Orienteering Tips

What is Orienteering? (Rogaines are a form of Orienteering)

Orienteering (which originated in Sweden) is basically an individual cross-country running sport which involves map reading in unfamiliar terrain. Unlike a running/walking race/event, there are no tapes/signs telling you where to go - thats what you need to read the map for.

In many ways, orienteering is the perfect sport. It can be done at the most recreational level which would involve simply enjoying the outdoors while getting minimal exercise, walking, or it can be done at highly competitive levels, running, that require strength, stamina, determination, hours of practice, and fantastic mental abilities.

The objective with typical orienteering is to travel between a series of check points as quickly as possible. With a rogaine this becomes an objective to travel between and visit as many check points as possible in a given time frame. Choosing the fastest routes between the check points is the challenge, often the best routes are not the shortest or most obvious (e.g. taking a track around a piece of thicker forest, verses going straight through).

The other important aspect of orienteering is navigating to the correct spots on the map to find each control (check point). As a beginner you should look to use the bigger, more obvious features on the map (e.g. tracks, fences) and always check your direction using the compass.

It is the person who can plan and execute the best route choices, and navigate to the centre of the circle on the map (where the control will be) that will come away the winner.

Map Symbols - Legend / Key

On your map you will find a legend (or it will be provided separately). Below are the most common symbols you will come across and use to navigate so you can become familiar with them.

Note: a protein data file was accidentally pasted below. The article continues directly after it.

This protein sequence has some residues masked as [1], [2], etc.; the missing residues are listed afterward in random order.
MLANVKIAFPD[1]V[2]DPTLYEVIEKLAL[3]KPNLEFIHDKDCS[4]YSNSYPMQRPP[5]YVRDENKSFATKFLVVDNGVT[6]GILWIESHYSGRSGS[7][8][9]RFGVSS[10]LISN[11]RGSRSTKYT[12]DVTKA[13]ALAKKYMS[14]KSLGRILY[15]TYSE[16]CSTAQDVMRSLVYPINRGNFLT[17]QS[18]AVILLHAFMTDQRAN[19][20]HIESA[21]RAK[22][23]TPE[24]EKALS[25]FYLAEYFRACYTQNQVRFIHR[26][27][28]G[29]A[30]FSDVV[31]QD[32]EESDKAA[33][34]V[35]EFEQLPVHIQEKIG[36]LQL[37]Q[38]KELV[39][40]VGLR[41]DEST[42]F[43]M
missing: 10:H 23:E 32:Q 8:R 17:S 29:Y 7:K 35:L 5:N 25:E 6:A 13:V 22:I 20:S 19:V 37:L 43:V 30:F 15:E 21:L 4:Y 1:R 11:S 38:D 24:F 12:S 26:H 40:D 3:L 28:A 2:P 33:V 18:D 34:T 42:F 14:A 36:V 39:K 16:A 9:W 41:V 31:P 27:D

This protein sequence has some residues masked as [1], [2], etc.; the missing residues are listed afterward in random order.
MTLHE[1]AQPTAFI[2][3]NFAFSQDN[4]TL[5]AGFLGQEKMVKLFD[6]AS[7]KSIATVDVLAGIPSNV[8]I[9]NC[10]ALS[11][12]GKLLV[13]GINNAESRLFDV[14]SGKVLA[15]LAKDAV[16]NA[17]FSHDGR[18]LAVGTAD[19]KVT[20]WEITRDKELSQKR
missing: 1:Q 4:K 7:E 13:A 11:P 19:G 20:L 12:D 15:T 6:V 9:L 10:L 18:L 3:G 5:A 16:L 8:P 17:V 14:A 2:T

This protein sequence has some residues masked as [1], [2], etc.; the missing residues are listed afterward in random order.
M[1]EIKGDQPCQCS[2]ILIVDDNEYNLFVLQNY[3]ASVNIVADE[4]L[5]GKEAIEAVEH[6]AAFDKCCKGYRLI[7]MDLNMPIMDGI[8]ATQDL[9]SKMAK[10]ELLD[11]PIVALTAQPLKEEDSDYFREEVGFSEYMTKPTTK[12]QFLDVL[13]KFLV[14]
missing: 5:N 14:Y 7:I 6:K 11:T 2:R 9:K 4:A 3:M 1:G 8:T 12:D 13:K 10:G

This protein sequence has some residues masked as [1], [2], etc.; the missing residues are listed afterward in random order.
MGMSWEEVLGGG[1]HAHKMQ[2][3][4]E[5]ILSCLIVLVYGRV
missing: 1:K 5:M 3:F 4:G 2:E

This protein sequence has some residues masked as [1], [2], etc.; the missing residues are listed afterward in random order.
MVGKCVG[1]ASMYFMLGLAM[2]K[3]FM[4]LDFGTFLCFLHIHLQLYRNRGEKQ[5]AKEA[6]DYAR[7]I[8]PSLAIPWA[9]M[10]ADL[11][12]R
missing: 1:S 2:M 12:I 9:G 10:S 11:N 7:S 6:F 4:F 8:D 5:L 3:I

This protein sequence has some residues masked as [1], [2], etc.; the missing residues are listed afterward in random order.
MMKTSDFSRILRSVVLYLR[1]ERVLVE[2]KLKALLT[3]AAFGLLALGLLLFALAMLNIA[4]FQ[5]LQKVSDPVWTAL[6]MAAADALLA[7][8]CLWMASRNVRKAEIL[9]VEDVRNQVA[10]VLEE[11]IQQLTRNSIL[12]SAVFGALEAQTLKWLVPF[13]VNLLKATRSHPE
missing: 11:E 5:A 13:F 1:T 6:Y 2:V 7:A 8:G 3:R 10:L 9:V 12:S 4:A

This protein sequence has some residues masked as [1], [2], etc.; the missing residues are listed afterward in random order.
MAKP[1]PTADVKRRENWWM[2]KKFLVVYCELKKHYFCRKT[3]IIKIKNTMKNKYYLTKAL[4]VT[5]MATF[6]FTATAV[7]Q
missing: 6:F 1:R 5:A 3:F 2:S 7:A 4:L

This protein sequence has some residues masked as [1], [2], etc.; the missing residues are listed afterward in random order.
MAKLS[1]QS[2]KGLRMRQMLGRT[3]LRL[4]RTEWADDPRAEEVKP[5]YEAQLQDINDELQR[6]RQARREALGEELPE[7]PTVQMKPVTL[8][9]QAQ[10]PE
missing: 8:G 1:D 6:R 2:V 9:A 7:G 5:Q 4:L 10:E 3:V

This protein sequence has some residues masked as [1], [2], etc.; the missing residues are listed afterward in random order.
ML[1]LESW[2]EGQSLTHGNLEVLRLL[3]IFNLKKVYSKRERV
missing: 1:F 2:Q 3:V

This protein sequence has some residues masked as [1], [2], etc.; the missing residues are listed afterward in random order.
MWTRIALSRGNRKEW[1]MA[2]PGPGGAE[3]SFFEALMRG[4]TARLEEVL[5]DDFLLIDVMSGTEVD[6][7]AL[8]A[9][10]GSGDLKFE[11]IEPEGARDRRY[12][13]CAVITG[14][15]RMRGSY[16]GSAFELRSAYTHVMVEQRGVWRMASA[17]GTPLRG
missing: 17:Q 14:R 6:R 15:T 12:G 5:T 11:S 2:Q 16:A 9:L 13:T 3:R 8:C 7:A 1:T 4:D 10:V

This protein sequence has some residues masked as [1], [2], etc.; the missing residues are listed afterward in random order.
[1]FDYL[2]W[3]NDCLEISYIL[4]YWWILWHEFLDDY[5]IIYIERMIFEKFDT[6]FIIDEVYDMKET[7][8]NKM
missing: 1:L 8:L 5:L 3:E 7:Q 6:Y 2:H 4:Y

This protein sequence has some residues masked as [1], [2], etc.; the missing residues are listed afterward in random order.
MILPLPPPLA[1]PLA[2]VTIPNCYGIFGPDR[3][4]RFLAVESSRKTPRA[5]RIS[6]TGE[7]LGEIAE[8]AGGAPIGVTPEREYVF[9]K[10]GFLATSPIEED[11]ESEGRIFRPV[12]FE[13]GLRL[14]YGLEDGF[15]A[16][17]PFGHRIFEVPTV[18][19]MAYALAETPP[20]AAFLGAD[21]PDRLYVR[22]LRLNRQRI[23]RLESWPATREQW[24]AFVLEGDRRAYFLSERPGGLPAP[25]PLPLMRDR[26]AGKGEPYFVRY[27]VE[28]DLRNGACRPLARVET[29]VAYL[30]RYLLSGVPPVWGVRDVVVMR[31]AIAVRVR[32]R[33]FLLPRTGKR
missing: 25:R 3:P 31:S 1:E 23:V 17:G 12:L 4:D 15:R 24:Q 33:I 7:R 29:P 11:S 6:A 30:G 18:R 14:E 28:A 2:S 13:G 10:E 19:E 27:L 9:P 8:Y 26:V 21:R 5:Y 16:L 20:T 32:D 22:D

Symbol Description Symbol Description Symbol Description
Major Road (sealed) Open ground - clearing Contours (show shape and elevation of land)
Road Rough open ground Index contour (thicker one). There is one every 5 contours
Vehicle Track Forest - easy running Formline (shows shape of land but is not a full contour height)
Foot Track/Path Forest - slower running (less visability) Re-entrant - gully
Small Track/Path

Very thick vegetation - fight

Depression (down)
Indistinct Track/Path Undergrowth on the ground - slow running Small Depression
Fence - Crossable Water trough Erosion Gully
High Fence - Uncrossable Pond Small Erosion Gully
Gate / crossing point Marsh Earth bank
Building Uncrossable Marsh Hill top, form-line hill
Man-made Object (circle is often a water tank) Stream Knoll - small hill
Impassable Cliff Start Point (marked by a triangle) Finish (marked by a double circle)
Passable Cliffs / Rock walls Control / Check Point (marked by a circle) Out of Bounds

Skip To:

Left:
- What is Orienteering?
- Map Symbols
- Helpful Images / Diagrams
- See Sections of actual Event Maps

Right (below) - QUICK TIPS:
- Using a Compass
- North on a Map
- Map Scale
- Contours

Quick Tips

Using a Compass

Silva have a great explanation on how to use a compass.

North Lines

On the map there are blue lines with arrows running through the map which point to north. This means to make sure you have the map facing the right way, and therefore you go the right way, you need to line these north lines up with the red arrow of your compass (which always points north!)

The map north lines are set to magnetic north, unlike topographical maps which are set to true north.

Map Scale

The foot rogaine maps will be 1:10,000. This means 1cm on the map = 100 metres on the ground. One of the mountain bike rogaine maps will be 1:20,000 which means 1cm = 200 metres.

Contours


Contours are the brown lines on the map that show the shape and elevation of the terrain. If contours are close together, the slope is steep, if they are further apart the slope is more gradual. Most of the maps will have 5m contours, which means there are 5 vertical metres between each contour line.



Here are some images that may help explain some of the orienteering concepts:


LEFT: 3D terrain verses contours on a map (contours with shading) : RIGHT: North related aspects of map and compass


LEFT & RIGHT: Maps verses 3D Visuals - showing how contours show the shape of the land


LEFT & RIGHT: Visual representations of how you need to relate the map to the ground, and vice versa, in order to navigate well

Pieces of example maps:

Slater Road Map
Slater Road Part Map - Example Only

Slater Road Map
Slater Road Part Map - Example Only


Pulpit Rock Part Map - Example Only